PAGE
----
A flexible approach is key. While some clients might just be starting a proactive approach to accessibility and need more guidance on why, others may come with a solid knowledge of exactly which WCAG accessibility levels they want to reach and are looking for specific directions on how to execute. Working with a user experience agency that’s deeply familiar with accessibility guidelines and is ready to meet them across all of their own internal practice areas will mean they’re prepped and ready to go as soon as your business is. 

“When providing strategic consulting services to clients, we always incorporate accessibility design into our planning process and delivery. Our method of planning best-in-class customer experiences includes identifying needs from a customer-centric approach. It’s critical for our clients that we do business with a compliance, accessibility and ethical design approach to ensure the best experience for their customers,” states Lindsay Stanford, Director, Strategy

Use the (task)force

The responsibility to ensure web accessibility sits with everyone in your business.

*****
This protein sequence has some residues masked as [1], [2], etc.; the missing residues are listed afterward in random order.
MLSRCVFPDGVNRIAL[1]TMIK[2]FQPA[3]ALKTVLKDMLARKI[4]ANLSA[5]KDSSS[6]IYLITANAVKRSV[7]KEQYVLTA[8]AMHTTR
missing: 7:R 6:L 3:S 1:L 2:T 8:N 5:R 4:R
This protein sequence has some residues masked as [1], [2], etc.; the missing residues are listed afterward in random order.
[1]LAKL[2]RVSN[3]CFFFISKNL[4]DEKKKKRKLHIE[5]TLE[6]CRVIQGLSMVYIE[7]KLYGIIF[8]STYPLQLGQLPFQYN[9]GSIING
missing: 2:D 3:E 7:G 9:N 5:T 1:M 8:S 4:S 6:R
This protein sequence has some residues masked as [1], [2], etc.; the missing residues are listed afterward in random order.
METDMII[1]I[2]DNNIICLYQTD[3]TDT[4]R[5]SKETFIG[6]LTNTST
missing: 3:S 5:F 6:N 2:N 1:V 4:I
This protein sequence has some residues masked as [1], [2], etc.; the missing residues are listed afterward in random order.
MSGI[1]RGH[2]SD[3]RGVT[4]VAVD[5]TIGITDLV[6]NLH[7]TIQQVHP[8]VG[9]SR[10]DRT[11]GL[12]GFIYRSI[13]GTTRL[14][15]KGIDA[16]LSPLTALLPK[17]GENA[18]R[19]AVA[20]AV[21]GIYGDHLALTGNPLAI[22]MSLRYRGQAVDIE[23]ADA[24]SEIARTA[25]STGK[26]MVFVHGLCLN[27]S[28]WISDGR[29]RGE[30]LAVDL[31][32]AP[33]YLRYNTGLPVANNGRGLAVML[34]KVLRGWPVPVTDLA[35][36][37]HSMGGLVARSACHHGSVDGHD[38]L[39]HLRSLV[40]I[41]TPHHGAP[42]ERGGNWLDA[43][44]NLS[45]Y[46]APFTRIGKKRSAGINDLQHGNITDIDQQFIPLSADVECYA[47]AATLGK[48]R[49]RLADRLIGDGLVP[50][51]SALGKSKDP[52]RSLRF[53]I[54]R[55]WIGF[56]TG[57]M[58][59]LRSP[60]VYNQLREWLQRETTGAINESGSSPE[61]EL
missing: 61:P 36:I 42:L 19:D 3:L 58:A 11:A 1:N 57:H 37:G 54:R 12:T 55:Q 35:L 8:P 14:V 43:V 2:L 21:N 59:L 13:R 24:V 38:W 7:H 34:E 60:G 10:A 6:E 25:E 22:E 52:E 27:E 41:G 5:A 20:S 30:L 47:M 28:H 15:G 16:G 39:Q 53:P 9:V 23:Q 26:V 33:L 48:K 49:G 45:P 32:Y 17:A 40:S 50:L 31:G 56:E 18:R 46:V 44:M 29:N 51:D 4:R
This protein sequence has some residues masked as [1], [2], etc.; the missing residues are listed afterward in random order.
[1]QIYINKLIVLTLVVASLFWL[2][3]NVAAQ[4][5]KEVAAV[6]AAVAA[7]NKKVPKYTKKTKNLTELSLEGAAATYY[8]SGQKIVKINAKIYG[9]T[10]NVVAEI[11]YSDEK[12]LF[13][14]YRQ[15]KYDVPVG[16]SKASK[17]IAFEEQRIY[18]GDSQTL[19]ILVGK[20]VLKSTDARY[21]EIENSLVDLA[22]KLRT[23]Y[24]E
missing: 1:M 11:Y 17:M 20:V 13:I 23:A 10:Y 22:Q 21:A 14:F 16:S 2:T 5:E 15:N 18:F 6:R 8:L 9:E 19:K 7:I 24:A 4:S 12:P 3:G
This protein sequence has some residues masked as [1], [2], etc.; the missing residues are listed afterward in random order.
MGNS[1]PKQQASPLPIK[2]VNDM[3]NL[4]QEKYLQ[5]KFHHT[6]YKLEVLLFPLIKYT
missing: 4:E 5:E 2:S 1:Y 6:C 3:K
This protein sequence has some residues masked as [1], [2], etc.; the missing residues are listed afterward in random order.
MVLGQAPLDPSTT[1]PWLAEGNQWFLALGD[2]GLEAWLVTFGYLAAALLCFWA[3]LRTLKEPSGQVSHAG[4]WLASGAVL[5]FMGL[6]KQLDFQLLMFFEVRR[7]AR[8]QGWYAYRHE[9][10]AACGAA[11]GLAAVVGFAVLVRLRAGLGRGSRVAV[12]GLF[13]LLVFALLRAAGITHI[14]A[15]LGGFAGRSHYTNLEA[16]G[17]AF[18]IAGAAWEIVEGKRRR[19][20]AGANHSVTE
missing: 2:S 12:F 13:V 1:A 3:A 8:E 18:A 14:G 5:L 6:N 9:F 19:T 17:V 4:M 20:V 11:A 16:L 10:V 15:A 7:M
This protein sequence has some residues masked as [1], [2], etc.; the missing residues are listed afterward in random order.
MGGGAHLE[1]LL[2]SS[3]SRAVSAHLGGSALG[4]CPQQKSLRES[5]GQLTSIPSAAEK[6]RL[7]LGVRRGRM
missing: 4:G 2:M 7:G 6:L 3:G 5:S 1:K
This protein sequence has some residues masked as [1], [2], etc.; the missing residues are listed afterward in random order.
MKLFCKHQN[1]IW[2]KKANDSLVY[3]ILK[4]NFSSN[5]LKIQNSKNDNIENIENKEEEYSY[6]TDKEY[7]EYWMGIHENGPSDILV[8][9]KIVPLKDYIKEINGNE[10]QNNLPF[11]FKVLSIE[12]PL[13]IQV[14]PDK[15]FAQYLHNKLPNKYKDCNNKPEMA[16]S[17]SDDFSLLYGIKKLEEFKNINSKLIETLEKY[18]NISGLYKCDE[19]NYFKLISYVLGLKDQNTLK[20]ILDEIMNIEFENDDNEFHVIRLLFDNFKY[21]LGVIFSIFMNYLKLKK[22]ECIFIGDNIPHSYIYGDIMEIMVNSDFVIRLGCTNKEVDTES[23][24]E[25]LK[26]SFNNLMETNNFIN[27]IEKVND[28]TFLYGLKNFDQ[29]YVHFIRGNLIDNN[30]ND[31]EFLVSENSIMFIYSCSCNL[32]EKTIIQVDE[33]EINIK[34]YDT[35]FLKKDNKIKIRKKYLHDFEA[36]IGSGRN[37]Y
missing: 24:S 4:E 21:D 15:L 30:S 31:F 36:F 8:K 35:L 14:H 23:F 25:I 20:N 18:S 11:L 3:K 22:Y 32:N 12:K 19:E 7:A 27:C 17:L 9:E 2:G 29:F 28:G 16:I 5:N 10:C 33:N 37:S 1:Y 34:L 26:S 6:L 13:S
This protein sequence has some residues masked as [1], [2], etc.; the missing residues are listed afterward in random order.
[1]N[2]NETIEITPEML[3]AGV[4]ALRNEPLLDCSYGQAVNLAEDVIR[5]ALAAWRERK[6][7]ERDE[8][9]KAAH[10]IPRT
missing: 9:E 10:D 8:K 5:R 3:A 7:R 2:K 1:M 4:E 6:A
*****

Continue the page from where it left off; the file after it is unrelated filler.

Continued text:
Too often, the lazy approach is to leave it in the hands of front end developers. Without meaningful context, fed and supported with attention from the key areas across your company, you won’t be able to create a truly effective web accessibility approach. Particularly from an ethical design lens, teams need to be in agreement on why web accessibility matters to each of you as human beings. You need a detailed approach to change management to make sure an ethical design and accessibility mindset becomes second nature to everyone that touches your user journey and web experience.

Create a web accessibility task force, with representation from all stakeholder teams, including business analysis, user experience, front- and back-end development, QA testing, and content strategy. This group’s collaboration and direction will be critical to keep the conversation ongoing and identify the different perspectives to consider as you turn initiatives into tangible actions. 

Plan for a journey, not a destination

A comprehensive accessibility approach takes into account the rapidly evolving nature of concerns and plans to meet them head-on. It’s not enough to just make sure you’re compliant on launch day. An experienced managed services engagement can make sure you’re still taking care of business well into the future. Every update, security patch, upkeep action and hosting change, while necessary for site optimization, can also trigger changes to your accessibility actions that you might not be aware of. Without being properly monitored, you could fall out of compliance and not even know it. 

On top of making sure that your tech is working properly, monitoring uptime and guarding against cyber-attacks, part of a solid managed services partnership is also making sure that all of your content updates and new site features fit in with your WCAG level conformance.